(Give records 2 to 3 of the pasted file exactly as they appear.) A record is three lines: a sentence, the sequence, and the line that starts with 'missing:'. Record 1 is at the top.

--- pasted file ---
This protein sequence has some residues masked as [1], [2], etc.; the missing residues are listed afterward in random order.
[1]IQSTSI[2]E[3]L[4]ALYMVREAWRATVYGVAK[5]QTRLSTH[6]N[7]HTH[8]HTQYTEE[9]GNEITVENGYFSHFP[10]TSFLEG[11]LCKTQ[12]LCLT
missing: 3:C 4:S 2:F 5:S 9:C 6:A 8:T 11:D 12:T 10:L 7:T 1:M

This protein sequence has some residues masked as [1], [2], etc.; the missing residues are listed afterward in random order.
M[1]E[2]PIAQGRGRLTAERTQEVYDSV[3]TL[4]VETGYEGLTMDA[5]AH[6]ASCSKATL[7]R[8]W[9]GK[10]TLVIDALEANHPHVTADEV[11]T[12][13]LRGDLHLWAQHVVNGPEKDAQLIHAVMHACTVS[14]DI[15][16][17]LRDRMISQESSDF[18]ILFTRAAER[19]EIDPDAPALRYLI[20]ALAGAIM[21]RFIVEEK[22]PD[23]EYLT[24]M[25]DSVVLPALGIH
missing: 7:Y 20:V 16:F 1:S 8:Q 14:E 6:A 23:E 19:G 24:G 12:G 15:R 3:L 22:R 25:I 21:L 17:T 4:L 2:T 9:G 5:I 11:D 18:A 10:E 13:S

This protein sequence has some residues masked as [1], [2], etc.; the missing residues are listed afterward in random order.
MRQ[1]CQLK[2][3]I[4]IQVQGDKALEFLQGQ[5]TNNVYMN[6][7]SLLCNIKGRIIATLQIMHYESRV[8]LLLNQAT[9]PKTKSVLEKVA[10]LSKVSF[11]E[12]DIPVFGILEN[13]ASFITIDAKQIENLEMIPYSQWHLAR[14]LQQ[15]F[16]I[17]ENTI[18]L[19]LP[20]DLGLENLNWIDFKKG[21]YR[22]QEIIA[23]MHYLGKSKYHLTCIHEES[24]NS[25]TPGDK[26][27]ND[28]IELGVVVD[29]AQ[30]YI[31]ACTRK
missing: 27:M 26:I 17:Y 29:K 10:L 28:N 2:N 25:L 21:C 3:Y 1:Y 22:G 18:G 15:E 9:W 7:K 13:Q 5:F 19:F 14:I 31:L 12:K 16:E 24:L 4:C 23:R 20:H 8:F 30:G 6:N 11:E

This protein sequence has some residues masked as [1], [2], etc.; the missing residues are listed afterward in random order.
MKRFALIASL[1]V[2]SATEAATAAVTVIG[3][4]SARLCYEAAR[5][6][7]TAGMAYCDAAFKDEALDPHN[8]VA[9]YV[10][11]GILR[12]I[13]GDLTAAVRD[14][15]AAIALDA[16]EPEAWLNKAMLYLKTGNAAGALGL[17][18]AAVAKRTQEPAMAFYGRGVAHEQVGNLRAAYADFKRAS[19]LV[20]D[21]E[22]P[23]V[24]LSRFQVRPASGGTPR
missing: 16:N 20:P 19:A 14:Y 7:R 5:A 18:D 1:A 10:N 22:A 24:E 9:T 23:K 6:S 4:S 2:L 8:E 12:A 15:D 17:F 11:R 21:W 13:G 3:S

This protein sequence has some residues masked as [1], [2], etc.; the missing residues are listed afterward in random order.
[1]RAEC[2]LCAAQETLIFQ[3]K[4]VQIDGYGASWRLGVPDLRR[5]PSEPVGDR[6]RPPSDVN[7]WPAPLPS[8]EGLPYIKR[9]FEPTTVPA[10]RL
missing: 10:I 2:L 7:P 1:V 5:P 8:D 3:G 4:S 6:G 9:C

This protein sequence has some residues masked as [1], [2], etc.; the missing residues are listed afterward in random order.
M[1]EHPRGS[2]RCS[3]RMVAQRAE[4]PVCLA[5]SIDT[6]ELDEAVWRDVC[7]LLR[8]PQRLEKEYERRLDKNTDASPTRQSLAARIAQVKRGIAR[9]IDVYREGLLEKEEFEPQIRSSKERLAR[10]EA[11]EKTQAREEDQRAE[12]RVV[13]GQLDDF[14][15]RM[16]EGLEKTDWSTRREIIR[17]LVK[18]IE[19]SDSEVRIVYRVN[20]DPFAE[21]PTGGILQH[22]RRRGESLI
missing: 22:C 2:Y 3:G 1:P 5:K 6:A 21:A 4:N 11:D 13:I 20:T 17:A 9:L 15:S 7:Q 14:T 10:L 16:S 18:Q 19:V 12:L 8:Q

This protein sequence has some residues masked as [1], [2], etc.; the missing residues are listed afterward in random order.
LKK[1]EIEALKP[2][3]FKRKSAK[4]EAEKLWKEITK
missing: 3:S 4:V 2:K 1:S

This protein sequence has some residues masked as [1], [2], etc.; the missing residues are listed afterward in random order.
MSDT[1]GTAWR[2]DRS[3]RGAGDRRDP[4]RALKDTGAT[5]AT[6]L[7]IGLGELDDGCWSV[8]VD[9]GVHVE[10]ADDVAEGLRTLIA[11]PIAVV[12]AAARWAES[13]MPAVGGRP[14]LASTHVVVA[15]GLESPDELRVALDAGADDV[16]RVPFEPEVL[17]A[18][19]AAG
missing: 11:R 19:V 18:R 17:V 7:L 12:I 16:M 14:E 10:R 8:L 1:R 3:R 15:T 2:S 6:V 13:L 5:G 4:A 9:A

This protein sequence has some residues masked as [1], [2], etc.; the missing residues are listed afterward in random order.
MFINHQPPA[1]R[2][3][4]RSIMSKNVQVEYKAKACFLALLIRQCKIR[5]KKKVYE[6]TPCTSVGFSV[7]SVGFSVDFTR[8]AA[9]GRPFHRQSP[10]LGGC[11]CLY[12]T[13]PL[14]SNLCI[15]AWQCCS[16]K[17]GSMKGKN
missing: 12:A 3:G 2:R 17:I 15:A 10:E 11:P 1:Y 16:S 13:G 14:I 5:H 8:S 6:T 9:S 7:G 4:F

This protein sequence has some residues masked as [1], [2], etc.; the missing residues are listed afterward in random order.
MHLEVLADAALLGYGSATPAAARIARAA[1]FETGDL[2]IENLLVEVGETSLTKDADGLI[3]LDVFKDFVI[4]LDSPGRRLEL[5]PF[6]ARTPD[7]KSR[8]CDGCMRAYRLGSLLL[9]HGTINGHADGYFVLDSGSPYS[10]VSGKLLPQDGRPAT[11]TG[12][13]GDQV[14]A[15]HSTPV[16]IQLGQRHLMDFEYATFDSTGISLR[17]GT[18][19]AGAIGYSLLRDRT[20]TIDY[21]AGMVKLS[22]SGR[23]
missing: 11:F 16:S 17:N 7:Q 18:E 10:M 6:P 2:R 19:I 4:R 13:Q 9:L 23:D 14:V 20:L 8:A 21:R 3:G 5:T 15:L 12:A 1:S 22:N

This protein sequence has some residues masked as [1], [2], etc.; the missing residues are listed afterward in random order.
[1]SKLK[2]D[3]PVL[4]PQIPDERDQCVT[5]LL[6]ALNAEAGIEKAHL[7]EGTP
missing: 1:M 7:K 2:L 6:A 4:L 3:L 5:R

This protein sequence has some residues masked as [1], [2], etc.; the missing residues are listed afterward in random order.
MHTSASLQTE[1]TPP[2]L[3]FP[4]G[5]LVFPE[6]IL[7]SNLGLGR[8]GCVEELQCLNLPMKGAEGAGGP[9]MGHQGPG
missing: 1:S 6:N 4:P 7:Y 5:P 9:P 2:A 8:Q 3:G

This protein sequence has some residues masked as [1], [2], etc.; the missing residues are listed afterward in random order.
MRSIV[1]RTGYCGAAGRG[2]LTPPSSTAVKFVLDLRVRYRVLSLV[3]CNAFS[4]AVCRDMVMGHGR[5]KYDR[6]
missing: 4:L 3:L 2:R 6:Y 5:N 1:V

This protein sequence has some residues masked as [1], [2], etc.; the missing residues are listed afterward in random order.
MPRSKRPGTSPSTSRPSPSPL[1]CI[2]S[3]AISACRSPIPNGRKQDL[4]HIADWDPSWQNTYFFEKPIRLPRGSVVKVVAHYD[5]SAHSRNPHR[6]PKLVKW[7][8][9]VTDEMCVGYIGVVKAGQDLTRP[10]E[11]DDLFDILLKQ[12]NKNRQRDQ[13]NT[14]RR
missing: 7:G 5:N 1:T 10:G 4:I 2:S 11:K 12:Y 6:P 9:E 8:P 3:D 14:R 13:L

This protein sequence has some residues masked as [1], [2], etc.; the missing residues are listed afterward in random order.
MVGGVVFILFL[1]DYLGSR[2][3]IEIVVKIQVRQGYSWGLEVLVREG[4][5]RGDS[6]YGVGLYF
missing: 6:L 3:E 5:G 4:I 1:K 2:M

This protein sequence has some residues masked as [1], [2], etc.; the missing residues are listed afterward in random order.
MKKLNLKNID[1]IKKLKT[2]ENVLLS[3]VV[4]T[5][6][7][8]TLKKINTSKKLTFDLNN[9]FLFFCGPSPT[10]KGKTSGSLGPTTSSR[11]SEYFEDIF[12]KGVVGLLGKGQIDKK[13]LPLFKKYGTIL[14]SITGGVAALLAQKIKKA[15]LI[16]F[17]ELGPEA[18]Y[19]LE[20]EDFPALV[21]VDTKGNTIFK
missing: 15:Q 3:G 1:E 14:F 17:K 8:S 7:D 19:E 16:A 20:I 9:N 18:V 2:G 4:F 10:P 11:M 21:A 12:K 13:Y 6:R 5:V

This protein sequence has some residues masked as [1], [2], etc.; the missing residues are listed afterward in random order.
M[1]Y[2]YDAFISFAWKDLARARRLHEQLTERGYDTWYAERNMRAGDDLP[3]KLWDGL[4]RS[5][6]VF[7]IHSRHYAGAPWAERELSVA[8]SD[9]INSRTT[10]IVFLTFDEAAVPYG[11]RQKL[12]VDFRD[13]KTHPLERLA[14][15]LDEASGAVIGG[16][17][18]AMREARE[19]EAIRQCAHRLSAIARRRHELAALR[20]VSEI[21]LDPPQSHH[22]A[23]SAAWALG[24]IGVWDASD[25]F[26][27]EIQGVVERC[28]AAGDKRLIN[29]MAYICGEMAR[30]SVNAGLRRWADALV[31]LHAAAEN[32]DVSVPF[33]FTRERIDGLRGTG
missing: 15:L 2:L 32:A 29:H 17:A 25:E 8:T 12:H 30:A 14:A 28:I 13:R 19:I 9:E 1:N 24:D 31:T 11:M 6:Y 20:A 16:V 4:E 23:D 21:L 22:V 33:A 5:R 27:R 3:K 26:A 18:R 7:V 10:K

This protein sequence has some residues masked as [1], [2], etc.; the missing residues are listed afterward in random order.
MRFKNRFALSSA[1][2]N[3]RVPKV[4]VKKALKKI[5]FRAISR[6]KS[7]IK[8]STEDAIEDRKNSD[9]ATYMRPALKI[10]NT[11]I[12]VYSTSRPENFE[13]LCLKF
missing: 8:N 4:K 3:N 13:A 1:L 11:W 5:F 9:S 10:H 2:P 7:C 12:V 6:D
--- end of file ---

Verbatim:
This protein sequence has some residues masked as [1], [2], etc.; the missing residues are listed afterward in random order.
M[1]E[2]PIAQGRGRLTAERTQEVYDSV[3]TL[4]VETGYEGLTMDA[5]AH[6]ASCSKATL[7]R[8]W[9]GK[10]TLVIDALEANHPHVTADEV[11]T[12][13]LRGDLHLWAQHVVNGPEKDAQLIHAVMHACTVS[14]DI[15][16][17]LRDRMISQESSDF[18]ILFTRAAER[19]EIDPDAPALRYLI[20]ALAGAIM[21]RFIVEEK[22]PD[23]EYLT[24]M[25]DSVVLPALGIH
missing: 7:Y 20:V 16:F 1:S 8:Q 14:E 6:A 23:E 19:G 24:G 12:G 15:R 3:L 22:R 25:I 21:L 17:T 4:L 2:T 9:G 5:I 11:D 18:A 10:E 13:S

This protein sequence has some residues masked as [1], [2], etc.; the missing residues are listed afterward in random order.
MRQ[1]CQLK[2][3]I[4]IQVQGDKALEFLQGQ[5]TNNVYMN[6][7]SLLCNIKGRIIATLQIMHYESRV[8]LLLNQAT[9]PKTKSVLEKVA[10]LSKVSF[11]E[12]DIPVFGILEN[13]ASFITIDAKQIENLEMIPYSQWHLAR[14]LQQ[15]F[16]I[17]ENTI[18]L[19]LP[20]DLGLENLNWIDFKKG[21]YR[22]QEIIA[23]MHYLGKSKYHLTCIHEES[24]NS[25]TPGDK[26][27]ND[28]IELGVVVD[29]AQ[30]YI[31]ACTRK
missing: 27:M 26:I 17:Y 29:K 10:L 28:N 2:N 25:L 21:C 3:Y 1:Y 22:G 18:G 15:E 9:W 7:K 13:Q 5:F 19:F 14:I 31:L 12:K 16:E 24:L 4:C 23:R 20:H 8:F 30:G 6:N 11:E